For a little over two years now, I’ve been teaching a Bible study class of senior adults, people who are 75+, on Sunday mornings.  Basically, these are people who could teach themselves, and that’s about what it amounts to, but we have been covering some interesting ground lately, related to evangelism, and the practical applications of sharing your faith with someone who is past 70.  Those discussions, and Ken Coffee’s challenge to blog about evangelism, have led to this post.

There are several places in the scripture where conversion is described.  Peter’s two messages in Acts 2 and 4 are both great models of evangelistic messages in which the process of Christian conversion is explained.  The preaching brought about the work of conviction, which was not done by the preacher himself, but by the presence of the Holy Spirit.  In each case, not everyone who was there came under that conviction or responded to it, but many did.  The response to conviction, as it is described in the scripture, is repentance.  The response to repentance is grace, through Jesus’ sacrifice on the cross, through which the Holy Spirit works to bring about sanctification, or cleansing from sin, and justification, or being made spiritually perfect in God’s sight. 

Paul describes the work of the Holy Spirit in I Corinthians 2:

“But, as it is written,  ‘What no eye has seen, nor ear heard, nor the heart of man imagined, what God has prepared for those who love him–‘

these things God has revealed to us through the Spirit.  For the Spirit searches everything, even the depths of God.  For who knows a person’s thoughts except the spirit of that person which is in him?

…And we impart this in words not taught by human wisdon but taught by the Spirit, interpreting spiritual truths to those who are spiritual.  I Corinthians 2:9-11, 13  ESV

The whole book of I John gives a list of assurances to believers regarding the conversion that they have experienced.  “This is how you know,” are the words that John uses frequently to encourage his readers.  The very essence of conversion, and of faith, is found in I John 4:1-3, which distinguishes between true Christian faith, and the spirit of antichrist. 

“By this you know the Spirit of God:  Every spirit that confesses that Jesus has come in the flesh is from God, and every spirit that does not confess Jesus is not from God.  This is the spirit of the antichrist, which you heard was coming and now is in the world already.”  I John 4:2-3, ESV

So, in a nutshell, Christian conversion is the experience of spiritual transformation that takes place when an individual comes under the conviction of the Holy Spirit, is led to repentance from sin, and receives God’s grace through the sacrifice Jesus made on the cross.  The transformation is one of both forgiveness and spiritual empowerment brought about by the Spirit’s work.  The immediate result is a changed life, which is lived to please God as the individual is discipled through relationships with other believers, the end result is eternity in the presence of God.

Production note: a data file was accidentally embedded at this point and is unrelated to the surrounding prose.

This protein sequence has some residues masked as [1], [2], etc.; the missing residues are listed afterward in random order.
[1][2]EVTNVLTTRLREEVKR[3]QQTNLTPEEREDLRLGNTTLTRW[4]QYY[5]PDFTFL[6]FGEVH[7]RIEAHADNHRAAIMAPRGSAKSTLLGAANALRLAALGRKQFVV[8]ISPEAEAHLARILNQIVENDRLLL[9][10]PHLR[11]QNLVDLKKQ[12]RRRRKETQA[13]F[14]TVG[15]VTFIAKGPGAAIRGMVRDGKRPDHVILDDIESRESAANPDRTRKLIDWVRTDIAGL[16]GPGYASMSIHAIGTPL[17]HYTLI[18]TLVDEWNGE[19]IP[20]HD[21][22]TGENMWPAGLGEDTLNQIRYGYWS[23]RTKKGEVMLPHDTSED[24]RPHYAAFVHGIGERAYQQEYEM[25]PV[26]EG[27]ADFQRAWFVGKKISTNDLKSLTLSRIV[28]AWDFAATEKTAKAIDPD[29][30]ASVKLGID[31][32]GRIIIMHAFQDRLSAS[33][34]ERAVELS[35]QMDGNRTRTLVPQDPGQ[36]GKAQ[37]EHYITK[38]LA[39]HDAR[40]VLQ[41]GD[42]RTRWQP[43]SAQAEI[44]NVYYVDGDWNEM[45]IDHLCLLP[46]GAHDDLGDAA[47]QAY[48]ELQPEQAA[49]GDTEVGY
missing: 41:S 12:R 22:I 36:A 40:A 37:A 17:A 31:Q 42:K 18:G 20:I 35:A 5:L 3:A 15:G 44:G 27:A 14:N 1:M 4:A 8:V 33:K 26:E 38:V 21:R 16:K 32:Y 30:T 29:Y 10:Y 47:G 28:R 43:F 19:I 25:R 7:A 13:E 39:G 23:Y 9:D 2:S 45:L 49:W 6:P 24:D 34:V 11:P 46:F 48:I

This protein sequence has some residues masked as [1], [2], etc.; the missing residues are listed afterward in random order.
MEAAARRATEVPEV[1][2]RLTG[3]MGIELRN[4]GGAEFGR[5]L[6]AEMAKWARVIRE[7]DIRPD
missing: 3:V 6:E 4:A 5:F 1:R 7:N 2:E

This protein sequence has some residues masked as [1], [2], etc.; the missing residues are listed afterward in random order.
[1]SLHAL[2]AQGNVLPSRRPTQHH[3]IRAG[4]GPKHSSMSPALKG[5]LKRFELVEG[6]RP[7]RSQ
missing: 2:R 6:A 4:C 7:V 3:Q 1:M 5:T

It is so much a thing of God, that it sometimes seems that programs, emphases, and other human inventions designed to get people to make a decision that can be recorded on paper, and counted in statistics to measure the effectiveness of the program makes it look more like the end result of a commercial marketing campaign than something that is initiated and empowered by God from beginning to end.  That’s not to say that followers of Christ are not to be involved in the process, we certainly are.  We are used by God as the deliverers of the message, and our presence and “preaching,” or “witnessing,” is the means God uses to bring about the conviction in the lives of others, though it is not the persuasion of our words that causes it.  

We need to be careful that our efforts are not perceived by those who are the object of them as if they are some kind of a “target” or objective.  This is a very intimate, and personal decision, not to be considered lightly.  And sometimes, in our haste to get a result, we try to become the Spirit and do what we think needs to be done to elicit some kind of response.  We aren’t doing this to create some kind of legitimacy for the existence of our denominational organization, we are doing it because we are indwelled by the Holy Spirit and have been given God’s deep love for his creation.  As a result, we want to see others experience the same joy of salvation that we have known.  The denominational emphasis is there to get us thinking about what we should be doing, and to spur us to action.

 

 

 

 

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About LS

I'm 56, happily married for 25 years, B.A., M.A., career educator with experience in education as a teacher and administrator, native Arizonan living in Pennsylvania, working on a PhD and a big fan of the Arizona Wildcats, mainly in football and basketball.

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